BATON ROUGE, La. (WAFB) – A grassroots art project takes quilts out of the bedroom and turns them into painted displays on homes and businesses. The Louisiana Quilt Trail began in the town of Ponchatoula.
As you drive through the community of Tangipahoa, keep an eye out for these square, colorful works of art. You can find them on homes and businesses like this one in a flower shop.
“She’s picked out the ones that sell best, like the rosebuds, and she always puts the butterflies in them,” Kim Zabbia said.
Kim Zabbia is an art teacher, wife of the mayor of Ponchatoula, and a big supporter of the area’s quilt trail.
“It’s the fastest growing grassroots arts movement in the country,” Zabbia said.
Zabbia tells me that there is a quilt trail in every state in the country, the Louisiana trail started a decade ago.
“It’s like going to any state to go to the highest peak in that state, it’s a wonderful tourist attraction,” Zabbia said.
So when people talk about a quilt trail, they’re not actually driving around and seeing a quilt hanging in someone’s yard, it’s a painted representation of a quilt.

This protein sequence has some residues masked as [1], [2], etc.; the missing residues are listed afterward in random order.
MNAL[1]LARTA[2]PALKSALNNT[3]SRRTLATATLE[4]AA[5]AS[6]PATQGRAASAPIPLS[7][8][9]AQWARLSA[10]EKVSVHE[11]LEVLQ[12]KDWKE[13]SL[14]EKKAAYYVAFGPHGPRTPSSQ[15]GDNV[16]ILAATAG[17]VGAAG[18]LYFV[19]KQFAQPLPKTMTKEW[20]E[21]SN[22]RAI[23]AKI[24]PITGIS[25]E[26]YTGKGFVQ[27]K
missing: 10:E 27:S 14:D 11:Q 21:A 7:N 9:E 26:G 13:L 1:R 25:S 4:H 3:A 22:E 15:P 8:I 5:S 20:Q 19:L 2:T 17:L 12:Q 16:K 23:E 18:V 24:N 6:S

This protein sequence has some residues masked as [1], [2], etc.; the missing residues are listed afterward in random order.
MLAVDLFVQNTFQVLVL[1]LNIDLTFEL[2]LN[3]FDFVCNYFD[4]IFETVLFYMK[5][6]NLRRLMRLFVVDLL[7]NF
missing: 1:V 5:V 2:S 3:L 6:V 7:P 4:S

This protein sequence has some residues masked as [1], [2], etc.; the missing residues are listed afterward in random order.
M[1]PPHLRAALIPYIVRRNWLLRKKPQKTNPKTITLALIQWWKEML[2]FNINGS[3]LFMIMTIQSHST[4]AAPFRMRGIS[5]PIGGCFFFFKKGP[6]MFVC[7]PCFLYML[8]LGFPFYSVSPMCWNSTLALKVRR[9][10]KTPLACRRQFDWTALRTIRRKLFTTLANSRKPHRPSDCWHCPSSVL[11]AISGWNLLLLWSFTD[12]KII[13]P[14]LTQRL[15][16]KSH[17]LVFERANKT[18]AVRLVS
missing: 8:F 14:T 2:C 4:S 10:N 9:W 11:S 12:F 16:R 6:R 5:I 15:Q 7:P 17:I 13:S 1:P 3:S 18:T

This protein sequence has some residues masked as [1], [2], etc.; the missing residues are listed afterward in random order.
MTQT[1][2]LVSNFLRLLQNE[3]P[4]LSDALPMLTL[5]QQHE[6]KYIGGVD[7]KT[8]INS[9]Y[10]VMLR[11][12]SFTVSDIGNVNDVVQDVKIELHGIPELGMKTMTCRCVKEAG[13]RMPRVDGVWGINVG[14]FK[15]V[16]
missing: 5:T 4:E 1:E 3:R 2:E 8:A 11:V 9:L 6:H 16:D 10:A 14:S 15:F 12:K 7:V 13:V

“What’s worth remembering is that the Quilt Trail has taken this intimate art of quilting out of the bedrooms and living rooms and into the public domain,” Zabbia said.
A quilt block advertises the local Strawberry Festival and its royalty to the Tourist Commission. At City Hall, you’ll see the headlights of a train, more strawberries, and a flag on this downtown building. The ancient architecture is showcased in the quilt block. You’ll find personal stories in these paintings, like this one outside Jim Hulsey’s house.
“I have cows. So you see the cattle heads in the corners, okay. My wife has cats, here and there you see the cat. Why are you doing this? Why do I do this? Yes, it’s just interesting. It kind of traps us all in one place, said Jim Husley.
Businesses are not allowed to use their logo. This foot clinic has feet in the shape of a fragrant flower. All tourist centers in the region distribute maps of the Quilt Trail.
“: But it has the whole region of the five parishes. But look, that’s all of Ponchatoula, and it’s 54 blocks there. Look, Hammond has 20. Here’s Amite and Kentwood,” Zabbia said.
There are a few actual quilters who participate, such as Yvonne Felder, who says she started sewing as a child but didn’t start quilting until after she got married in the 1950s.
“When you really enjoy it, it’s just fun, and I’ve always enjoyed sewing, and the quilts just kind of came naturally,” said Yvonne Felder.
Her home is filled with real quilts, but she also has a painted block on the outside with colored diamond shapes representing each of her children. It’s a personal, colorful and fascinating expression where people tell you who they are and invite you to take a look.
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